By: Kevin L. Schewe MD.FACRO

The summer of 1974 opens with an eclectic group of teens calling themselves Bad Love doing what kids do. Driving motorbikes, hanging out and fooling around. But when they happen upon a secret in the desert their lives will change in an instant. Two of the members, Kevin “Bubble Butt” Schafer and Nathan “Bowmar” stumble upon the remnants of a top-secret project from the 1930’s that involved the unlikely pairing of Franklin D. Roosevelt and Albert Einstein. Named the White Hole Project, Einstein and FDR created and possibly used time travel, but kept it a secret from the world.

While doing research about time travel, Bubble Butt and Bowmar read about a mysterious event in World War II. The Phantom Fortress, a plane that landed with no one on board, intrigued them. Had the occupants of the plane time traveled just as the plane landed? The Bad Love gang soon find themselves planning to time travel to 1944 in order to find out what happened to soldiers in the plane and hopefully save a group of Jewish people and gypsies from the clutches of the remnants of the Nazi regime. They can only hope to make it back to 1974 alive, but are determined to complete the mission they have taken on no matter the outcome.

Criss crossing through time, Bad Love Strikes is full of page turning action with interesting bits of history in every chapter. The growth of the characters from carefree teens evolving to time traveling lifesaving warriors is fascinating.

Much like Guardians of The Galaxy, Bad Love Strikes has a playlist. The beginning of the book gives the readers a song to play while reading each chapter.  Songs from the 60’s and 70’s run through the reader’s head as the characters sing the words to the familiar tunes. This added a fun element that really connects readers to the characters and settings. By peppering the pages with quotes from Einstein and FDR, Schewe skillfully brings bits of history to his novel in an interesting way.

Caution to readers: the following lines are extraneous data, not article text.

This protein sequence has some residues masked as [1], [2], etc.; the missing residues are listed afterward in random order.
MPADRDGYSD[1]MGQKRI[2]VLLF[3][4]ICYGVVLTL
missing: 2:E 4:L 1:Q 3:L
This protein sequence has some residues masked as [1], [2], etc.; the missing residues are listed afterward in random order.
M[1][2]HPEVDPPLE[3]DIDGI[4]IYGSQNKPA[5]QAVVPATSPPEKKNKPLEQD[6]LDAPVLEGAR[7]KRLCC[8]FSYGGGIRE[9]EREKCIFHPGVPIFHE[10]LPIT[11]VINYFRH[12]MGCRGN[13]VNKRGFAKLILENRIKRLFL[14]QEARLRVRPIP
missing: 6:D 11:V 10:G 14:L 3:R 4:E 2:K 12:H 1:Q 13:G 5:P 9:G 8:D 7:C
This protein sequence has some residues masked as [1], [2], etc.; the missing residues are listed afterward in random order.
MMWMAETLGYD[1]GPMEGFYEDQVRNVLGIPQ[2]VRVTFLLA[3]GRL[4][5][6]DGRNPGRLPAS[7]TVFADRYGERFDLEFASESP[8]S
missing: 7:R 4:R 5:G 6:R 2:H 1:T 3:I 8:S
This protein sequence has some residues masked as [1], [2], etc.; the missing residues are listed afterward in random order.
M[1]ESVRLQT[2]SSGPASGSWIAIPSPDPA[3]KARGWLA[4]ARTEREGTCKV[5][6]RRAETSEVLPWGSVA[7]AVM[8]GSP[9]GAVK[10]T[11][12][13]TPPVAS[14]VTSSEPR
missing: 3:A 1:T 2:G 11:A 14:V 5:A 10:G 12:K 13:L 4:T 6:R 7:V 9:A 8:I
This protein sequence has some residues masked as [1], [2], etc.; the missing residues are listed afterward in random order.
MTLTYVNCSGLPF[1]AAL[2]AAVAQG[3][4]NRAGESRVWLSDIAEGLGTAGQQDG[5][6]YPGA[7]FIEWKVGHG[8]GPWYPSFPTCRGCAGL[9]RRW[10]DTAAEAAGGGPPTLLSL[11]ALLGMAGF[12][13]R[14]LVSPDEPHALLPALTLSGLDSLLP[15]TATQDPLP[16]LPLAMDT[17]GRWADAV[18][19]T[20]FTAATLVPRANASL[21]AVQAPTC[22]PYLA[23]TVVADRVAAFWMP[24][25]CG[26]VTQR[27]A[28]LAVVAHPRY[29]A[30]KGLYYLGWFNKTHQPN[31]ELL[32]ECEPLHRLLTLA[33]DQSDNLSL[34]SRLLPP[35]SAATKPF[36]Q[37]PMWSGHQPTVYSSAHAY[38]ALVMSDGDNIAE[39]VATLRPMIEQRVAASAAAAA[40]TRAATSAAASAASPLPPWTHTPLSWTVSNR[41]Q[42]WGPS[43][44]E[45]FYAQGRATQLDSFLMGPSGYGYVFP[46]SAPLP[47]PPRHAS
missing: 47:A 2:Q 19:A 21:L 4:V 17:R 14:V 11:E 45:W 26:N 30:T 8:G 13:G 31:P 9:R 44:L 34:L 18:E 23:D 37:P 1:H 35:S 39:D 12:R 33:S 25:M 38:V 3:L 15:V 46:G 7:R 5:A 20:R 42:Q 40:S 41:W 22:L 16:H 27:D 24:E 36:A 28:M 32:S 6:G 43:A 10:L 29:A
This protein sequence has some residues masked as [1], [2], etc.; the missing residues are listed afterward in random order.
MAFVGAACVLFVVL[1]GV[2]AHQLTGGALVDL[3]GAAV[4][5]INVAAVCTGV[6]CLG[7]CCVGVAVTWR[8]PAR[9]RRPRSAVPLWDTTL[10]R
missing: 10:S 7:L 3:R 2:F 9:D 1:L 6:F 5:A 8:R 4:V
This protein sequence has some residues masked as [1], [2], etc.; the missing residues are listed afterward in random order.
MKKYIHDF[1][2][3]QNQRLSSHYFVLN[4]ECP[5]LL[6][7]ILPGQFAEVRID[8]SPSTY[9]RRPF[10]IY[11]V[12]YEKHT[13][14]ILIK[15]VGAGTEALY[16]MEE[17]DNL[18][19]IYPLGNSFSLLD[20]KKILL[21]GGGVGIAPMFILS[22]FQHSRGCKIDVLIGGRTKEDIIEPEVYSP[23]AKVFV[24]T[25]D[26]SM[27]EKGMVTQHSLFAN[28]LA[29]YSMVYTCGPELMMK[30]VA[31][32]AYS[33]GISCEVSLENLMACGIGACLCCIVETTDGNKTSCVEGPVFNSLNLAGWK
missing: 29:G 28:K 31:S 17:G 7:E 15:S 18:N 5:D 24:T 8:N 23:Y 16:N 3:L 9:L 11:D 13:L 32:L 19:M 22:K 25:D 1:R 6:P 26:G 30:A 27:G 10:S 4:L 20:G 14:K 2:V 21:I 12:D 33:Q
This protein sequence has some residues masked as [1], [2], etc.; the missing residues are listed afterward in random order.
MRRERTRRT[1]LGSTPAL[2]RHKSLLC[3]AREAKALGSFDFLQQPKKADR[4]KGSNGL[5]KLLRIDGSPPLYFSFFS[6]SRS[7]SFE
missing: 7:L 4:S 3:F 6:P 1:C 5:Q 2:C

Schewe, is a board-certified cancer specialist as well as an author. Bad Love Strikes is the first book in The Bad Love Series and the first work of fiction for this author. I highly recommend this book to anyone who likes their history with a bit of adventure and humor. It is appropriate for teens, young adults and adults.

DISCLOSURE OF MATERIAL CONNECTION: I have a material connection because I received a review copy from Scott Lorenz in conjunction with Westwind Book Marketing in exchange for a fair and honest review. Copyright © 2020 Laura Hartman

 

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Book Review: Riley – Relationships are Complicated

Riley

By Paul Martin Midden

Author Riley Cotswald is tired of her marriage. Cameron, her soon to be ex-husband, is married to his job and in the last few years they have slowly drifted apart. Even though they have separated, life doesn’t seem that much different, other than opening up new possibilities for different relationships with others.

 When she makes a snap decision to sleep with a man she barely knows, Riley’s life becomes a nightmare. Her one-time lover believes they are going to have a relationship. When she turns him down, he wants to make her pay for what she has done to him. He fantasizes about being with her again as well as getting even with her for hurting him.

Her best friend Jennifer is there for her, suggesting Riley might want to contact a local women’s shelter to see what steps she can take to stop the man she thinks is stalking her. Mildred, the director of the shelter, immediately bonds with Riley and offers to help her. She recommends a private investigator, surprising both girls, but they soon realize it is a necessary step in moving on.

Riley is an easy to read, yet complicated book about these new and old relationships and how these interactions touch and change both Riley and all of the other characters. Like most people, all of their relationships are complicated.

As an author, Riley spends much of her day inside her own head. She takes the reader along for the ride, adding even more depth to the novel by creating a fascinating story within the story. This gives the reader two books in one. The complexity of the story and characters for Riley as well as the book Riley is writing is a double treat for readers.

This is the first book I have read by Paul Martin Midden and I loved it. I cannot wait to read his previous books. I highly recommend it.

DISCLOSURE OF MATERIAL CONNECTION: I have a material connection because I received a review copy from publicist Maryglenn McCombs in exchange for a fair and honest review. Copyright © 2020 Laura Hartman

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Book Review: We Came Here to Shine – Historical Fiction Takes Readers to the 1939 World’s Fair

We Came Here to Shine

By Susie Orman Schnall